With apologies to all the Nashville A-listers out there, the best country album of the current decade belongs to a relatively unheralded quintet out of Oklahoma called Turnpike Troubadours. The Evan Felker-fronted outfit served up the jaw-droppingly good “Diamonds & Gasoline” in 2010 and the twangy gem remains in heavy rotation on my iPod even five years after the fact. That’s the sign of a truly great record.
The Troubadours (Felker, R.C. Edwards, Kyle Nix, Ryan Engleman and Gabe Pearson) returned in 2012 with the almost-as-good “Goodbye Normal Street” — a bona fide breakthrough that debuted at #14 on the Billboard Country Chart — and they’ve done it again with this delightful new self-titled album that should help raise their profile considerably.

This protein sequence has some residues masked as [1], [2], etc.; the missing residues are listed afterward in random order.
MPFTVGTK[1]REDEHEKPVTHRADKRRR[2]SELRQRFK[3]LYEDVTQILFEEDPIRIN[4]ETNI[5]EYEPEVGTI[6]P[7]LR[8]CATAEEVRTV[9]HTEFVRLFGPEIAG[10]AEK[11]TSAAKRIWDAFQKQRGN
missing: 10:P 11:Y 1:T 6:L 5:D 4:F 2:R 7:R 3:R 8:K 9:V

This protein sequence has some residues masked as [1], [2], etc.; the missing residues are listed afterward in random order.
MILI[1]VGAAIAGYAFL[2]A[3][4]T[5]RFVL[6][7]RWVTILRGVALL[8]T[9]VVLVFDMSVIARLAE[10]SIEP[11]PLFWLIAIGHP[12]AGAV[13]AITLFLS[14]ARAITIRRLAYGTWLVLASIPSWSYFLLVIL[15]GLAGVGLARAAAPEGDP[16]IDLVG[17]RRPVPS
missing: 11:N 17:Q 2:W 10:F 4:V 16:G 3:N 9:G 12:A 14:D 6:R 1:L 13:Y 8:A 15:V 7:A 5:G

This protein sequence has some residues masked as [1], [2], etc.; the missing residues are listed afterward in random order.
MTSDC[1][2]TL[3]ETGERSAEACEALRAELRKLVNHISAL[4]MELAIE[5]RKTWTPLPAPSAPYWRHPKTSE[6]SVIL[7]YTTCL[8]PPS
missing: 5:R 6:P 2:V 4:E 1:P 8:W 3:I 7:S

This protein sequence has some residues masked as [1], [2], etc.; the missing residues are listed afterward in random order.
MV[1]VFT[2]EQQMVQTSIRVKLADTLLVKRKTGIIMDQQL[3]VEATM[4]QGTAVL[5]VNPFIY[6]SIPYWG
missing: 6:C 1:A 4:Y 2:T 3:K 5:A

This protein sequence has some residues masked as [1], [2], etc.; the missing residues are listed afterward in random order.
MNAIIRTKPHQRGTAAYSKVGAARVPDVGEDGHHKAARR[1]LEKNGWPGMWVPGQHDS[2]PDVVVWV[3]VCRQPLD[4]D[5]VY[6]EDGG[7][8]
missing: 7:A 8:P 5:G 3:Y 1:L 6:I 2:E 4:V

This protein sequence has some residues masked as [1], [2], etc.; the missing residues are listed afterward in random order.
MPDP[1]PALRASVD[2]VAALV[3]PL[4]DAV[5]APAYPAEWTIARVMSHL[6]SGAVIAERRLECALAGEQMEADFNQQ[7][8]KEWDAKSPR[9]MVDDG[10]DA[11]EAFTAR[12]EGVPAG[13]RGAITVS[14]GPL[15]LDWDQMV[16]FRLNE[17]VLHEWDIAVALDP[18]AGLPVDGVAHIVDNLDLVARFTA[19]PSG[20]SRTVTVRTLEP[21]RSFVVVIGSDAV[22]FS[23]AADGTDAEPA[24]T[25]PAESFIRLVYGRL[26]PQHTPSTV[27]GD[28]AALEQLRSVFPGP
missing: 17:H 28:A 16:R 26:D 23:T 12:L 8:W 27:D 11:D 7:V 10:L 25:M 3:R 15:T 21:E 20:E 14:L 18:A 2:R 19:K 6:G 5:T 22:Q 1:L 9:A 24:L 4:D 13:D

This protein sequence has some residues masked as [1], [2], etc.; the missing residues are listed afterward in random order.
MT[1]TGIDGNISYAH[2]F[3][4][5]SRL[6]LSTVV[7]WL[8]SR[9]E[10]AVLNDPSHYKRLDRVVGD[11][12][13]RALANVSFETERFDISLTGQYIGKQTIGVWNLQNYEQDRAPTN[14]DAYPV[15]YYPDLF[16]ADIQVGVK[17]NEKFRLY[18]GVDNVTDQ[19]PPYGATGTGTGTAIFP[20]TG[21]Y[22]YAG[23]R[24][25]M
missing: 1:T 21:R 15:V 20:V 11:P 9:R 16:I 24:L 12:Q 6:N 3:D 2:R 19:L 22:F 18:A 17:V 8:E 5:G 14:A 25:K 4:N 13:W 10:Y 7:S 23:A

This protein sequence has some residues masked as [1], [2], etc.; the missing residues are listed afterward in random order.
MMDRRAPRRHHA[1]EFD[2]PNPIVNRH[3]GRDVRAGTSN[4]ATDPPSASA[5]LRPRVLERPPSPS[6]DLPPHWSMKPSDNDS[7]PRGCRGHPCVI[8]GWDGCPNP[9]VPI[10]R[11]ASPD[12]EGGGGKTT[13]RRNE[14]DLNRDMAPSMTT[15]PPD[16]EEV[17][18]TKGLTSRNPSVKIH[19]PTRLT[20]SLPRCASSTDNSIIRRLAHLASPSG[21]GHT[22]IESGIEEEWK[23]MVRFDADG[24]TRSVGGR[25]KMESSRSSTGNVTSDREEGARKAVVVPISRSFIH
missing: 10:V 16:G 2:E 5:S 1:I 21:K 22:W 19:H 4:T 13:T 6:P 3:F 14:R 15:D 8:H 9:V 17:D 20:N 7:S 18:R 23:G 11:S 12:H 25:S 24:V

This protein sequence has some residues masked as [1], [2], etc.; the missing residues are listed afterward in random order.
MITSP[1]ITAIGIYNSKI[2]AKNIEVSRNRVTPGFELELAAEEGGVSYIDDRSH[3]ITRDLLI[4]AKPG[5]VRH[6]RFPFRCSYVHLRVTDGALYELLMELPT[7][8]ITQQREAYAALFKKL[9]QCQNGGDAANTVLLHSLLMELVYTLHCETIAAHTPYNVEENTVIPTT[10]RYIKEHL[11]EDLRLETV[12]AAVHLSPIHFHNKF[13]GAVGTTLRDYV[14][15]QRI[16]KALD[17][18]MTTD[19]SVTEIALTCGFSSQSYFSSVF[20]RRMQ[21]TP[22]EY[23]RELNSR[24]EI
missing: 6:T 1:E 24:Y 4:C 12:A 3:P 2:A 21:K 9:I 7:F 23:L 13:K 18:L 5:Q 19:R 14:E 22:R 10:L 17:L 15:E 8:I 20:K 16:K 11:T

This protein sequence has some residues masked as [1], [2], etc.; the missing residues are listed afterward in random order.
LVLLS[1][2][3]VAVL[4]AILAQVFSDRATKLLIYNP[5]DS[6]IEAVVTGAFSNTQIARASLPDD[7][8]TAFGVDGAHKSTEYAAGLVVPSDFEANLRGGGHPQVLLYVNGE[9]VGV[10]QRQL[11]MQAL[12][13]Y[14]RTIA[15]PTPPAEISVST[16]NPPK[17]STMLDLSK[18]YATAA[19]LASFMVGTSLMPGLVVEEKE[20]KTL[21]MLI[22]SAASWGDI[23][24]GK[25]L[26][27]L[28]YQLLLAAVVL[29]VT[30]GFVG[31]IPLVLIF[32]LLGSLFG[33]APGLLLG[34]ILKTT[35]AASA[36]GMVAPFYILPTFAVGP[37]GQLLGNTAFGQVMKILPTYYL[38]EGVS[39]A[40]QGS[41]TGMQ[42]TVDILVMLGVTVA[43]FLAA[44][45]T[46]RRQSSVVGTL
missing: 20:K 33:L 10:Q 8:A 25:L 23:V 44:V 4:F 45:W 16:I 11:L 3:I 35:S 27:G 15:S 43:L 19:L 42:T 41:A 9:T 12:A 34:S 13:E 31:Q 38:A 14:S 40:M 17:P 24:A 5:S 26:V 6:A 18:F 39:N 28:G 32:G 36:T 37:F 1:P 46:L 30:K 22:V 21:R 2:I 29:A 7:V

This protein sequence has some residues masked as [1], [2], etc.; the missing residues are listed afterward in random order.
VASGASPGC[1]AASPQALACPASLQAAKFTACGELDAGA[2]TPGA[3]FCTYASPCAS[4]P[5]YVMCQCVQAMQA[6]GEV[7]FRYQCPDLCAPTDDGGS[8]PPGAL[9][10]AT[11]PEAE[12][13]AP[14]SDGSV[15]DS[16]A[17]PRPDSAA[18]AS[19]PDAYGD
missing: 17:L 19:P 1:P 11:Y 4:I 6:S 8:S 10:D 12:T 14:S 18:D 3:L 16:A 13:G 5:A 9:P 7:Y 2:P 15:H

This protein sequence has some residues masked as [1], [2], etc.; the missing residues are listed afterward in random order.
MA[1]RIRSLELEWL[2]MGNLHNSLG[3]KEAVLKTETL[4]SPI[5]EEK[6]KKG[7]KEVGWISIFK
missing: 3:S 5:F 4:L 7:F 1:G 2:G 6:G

“Human beings like stories,” Felker explains. “It doesn’t matter what form, whether it be a song or a movie or a poem. And they’ve always been drawn to characters. Our songs are real life applied to stories applied back to real life. I might get a plot line from several short stories I’ve read. Then I’ll build fallible characters into the midst of all that. They’re never archetypes. They’re real. It’s all about the character.
There isn’t a misfire to be found on the 12-track, 45-minute platter. In addition to 10 new songs, Turnpike Troubadours revisit a pair of killer cuts from their 2007 “Bossier City” debut in “Easton & Main” and “Bossier City.” Additional keepers include “The Bird Hunters,” “Time of Day,” “Ringing in the Year,” “7 Oaks” and “How Do You Fall.”
Through relentless touring, Turnpike Troubadours have earned a reputation as a first-rate live act. Their current tour, sadly, doesn’t bring them to Western Pennsylvania (they’ll perform across the state in Philadelphia on Nov. 5) but here’s hoping they roll through Pittsburgh in the very near future. (Jeffrey Sisk)